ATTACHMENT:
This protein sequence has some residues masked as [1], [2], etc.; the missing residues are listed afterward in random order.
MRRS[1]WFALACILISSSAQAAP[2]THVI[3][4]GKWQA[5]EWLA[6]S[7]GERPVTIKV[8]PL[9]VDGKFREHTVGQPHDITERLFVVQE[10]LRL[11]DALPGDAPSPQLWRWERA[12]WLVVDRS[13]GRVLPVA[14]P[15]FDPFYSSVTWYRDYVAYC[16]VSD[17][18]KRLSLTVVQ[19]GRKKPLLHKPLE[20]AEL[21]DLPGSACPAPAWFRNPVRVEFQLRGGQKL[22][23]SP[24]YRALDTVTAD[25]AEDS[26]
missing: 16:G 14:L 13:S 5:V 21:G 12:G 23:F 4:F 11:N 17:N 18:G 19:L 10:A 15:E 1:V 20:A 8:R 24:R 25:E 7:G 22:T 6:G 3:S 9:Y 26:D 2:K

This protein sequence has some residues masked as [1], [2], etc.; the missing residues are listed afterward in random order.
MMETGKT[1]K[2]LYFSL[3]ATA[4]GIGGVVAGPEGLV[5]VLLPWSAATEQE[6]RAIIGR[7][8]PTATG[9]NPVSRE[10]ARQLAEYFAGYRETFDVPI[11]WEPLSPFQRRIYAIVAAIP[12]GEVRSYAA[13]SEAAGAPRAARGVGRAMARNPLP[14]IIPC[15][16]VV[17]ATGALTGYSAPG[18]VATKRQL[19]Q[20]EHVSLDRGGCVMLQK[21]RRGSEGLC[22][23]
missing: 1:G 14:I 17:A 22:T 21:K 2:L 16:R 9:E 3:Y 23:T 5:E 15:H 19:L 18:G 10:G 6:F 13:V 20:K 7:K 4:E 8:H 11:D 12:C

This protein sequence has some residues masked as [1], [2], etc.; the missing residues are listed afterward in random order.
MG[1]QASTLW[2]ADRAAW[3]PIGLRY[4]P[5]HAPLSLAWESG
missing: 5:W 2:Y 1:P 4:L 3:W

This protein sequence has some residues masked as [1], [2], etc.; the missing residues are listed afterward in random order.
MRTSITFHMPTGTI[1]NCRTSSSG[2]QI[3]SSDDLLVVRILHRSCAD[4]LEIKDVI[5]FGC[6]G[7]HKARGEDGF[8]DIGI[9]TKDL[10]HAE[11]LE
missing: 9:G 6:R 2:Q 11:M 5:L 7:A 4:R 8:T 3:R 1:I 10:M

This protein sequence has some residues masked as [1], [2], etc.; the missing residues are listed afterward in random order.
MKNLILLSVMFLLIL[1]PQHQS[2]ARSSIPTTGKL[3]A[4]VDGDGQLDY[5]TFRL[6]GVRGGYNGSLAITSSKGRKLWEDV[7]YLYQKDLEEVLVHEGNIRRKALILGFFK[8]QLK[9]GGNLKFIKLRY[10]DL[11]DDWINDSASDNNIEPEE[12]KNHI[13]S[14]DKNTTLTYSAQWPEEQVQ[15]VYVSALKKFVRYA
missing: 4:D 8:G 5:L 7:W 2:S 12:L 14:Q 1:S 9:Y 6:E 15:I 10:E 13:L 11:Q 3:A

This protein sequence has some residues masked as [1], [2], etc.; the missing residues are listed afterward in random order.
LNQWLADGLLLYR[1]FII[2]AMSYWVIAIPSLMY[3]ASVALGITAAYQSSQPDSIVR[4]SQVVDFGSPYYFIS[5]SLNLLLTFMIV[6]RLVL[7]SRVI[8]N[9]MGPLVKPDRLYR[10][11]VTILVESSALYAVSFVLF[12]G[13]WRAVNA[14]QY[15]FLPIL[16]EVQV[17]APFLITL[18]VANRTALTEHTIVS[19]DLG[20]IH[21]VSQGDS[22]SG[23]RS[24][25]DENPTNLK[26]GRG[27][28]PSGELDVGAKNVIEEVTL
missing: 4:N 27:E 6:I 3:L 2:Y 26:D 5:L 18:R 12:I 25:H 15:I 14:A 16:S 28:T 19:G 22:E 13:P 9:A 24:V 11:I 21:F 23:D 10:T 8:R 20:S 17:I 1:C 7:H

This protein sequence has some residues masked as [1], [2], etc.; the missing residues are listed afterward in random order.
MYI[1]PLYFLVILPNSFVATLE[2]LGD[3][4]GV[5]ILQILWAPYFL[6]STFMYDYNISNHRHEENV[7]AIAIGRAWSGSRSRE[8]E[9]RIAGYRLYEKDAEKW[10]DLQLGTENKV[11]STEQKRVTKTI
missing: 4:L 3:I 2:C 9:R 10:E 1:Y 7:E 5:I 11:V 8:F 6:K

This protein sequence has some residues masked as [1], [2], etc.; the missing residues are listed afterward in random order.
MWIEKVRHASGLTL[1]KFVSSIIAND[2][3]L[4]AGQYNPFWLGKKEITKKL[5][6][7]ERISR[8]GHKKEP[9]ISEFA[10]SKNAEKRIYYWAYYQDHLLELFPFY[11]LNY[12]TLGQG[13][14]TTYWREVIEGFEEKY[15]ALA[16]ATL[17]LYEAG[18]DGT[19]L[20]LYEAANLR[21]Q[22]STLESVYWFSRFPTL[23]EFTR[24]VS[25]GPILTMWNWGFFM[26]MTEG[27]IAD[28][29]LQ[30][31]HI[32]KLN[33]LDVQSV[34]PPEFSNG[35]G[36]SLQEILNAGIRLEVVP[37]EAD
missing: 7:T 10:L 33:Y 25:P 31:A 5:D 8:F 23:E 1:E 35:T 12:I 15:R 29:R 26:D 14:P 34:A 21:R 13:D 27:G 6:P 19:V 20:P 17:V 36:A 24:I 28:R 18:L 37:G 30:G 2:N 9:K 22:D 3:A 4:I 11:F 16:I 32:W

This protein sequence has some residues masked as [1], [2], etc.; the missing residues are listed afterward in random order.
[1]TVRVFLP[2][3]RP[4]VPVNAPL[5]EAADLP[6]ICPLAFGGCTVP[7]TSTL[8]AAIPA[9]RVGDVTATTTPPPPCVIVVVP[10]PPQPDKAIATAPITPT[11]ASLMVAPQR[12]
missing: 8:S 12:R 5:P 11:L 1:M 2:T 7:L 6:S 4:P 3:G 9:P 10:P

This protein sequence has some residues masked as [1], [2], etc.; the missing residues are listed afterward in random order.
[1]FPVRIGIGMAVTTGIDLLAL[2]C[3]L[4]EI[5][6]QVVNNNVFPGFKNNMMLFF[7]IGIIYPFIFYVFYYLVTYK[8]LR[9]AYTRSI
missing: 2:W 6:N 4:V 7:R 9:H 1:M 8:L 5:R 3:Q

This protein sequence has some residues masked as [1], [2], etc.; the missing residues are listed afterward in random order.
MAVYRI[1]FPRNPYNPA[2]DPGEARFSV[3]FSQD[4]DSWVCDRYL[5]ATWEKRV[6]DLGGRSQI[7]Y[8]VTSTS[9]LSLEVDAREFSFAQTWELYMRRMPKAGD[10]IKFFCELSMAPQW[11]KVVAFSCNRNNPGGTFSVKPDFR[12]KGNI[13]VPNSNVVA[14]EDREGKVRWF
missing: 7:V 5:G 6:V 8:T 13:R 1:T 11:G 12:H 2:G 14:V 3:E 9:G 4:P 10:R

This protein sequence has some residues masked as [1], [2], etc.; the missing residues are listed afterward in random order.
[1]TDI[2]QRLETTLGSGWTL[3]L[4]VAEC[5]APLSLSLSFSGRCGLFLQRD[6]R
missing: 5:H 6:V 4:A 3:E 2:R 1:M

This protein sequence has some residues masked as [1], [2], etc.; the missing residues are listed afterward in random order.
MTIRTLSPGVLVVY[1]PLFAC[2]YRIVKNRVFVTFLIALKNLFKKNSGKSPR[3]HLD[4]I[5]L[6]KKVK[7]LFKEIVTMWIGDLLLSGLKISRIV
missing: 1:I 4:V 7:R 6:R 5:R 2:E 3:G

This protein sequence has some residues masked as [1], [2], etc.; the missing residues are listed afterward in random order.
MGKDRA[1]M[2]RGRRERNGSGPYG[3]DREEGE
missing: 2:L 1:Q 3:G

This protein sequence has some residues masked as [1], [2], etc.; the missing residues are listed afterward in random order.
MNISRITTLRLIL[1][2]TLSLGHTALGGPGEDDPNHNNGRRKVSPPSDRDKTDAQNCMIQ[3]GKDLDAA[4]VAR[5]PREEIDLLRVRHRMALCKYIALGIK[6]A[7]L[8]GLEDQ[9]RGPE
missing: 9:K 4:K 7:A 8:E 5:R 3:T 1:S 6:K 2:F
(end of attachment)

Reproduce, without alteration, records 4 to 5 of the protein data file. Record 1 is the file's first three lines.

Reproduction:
This protein sequence has some residues masked as [1], [2], etc.; the missing residues are listed afterward in random order.
MRTSITFHMPTGTI[1]NCRTSSSG[2]QI[3]SSDDLLVVRILHRSCAD[4]LEIKDVI[5]FGC[6]G[7]HKARGEDGF[8]DIGI[9]TKDL[10]HAE[11]LE
missing: 9:G 6:R 2:Q 11:M 5:L 7:A 4:R 8:T 3:R 1:I 10:M

This protein sequence has some residues masked as [1], [2], etc.; the missing residues are listed afterward in random order.
MKNLILLSVMFLLIL[1]PQHQS[2]ARSSIPTTGKL[3]A[4]VDGDGQLDY[5]TFRL[6]GVRGGYNGSLAITSSKGRKLWEDV[7]YLYQKDLEEVLVHEGNIRRKALILGFFK[8]QLK[9]GGNLKFIKLRY[10]DL[11]DDWINDSASDNNIEPEE[12]KNHI[13]S[14]DKNTTLTYSAQWPEEQVQ[15]VYVSALKKFVRYA
missing: 4:D 8:G 5:L 7:W 2:S 12:L 14:Q 1:S 9:Y 6:E 15:I 10:E 13:L 11:Q 3:A